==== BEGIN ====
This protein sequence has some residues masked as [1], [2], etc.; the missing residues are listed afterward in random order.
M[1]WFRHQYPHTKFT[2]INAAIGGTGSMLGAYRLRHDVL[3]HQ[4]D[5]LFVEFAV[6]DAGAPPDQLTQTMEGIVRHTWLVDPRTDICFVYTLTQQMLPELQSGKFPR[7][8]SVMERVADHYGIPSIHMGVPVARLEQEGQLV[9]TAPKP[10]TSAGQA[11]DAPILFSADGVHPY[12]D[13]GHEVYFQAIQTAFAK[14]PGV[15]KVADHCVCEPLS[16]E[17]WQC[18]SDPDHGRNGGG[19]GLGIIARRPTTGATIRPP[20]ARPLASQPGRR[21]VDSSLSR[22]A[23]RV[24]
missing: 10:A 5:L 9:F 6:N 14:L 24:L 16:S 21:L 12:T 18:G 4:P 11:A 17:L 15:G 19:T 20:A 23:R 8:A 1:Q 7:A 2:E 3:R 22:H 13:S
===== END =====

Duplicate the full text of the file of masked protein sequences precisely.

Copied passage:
This protein sequence has some residues masked as [1], [2], etc.; the missing residues are listed afterward in random order.
M[1]WFRHQYPHTKFT[2]INAAIGGTGSMLGAYRLRHDVL[3]HQ[4]D[5]LFVEFAV[6]DAGAPPDQLTQTMEGIVRHTWLVDPRTDICFVYTLTQQMLPELQSGKFPR[7][8]SVMERVADHYGIPSIHMGVPVARLEQEGQLV[9]TAPKP[10]TSAGQA[11]DAPILFSADGVHPY[12]D[13]GHEVYFQAIQTAFAK[14]PGV[15]KVADHCVCEPLS[16]E[17]WQC[18]SDPDHGRNGGG[19]GLGIIARRPTTGATIRPP[20]ARPLASQPGRR[21]VDSSLSR[22]A[23]RV[24]
missing: 10:A 5:L 9:F 6:N 14:L 24:L 16:S 21:L 12:T 18:G 4:P 11:A 17:L 15:G 19:T 20:A 23:R 8:A 1:Q 7:A 2:E 3:R 22:H 13:S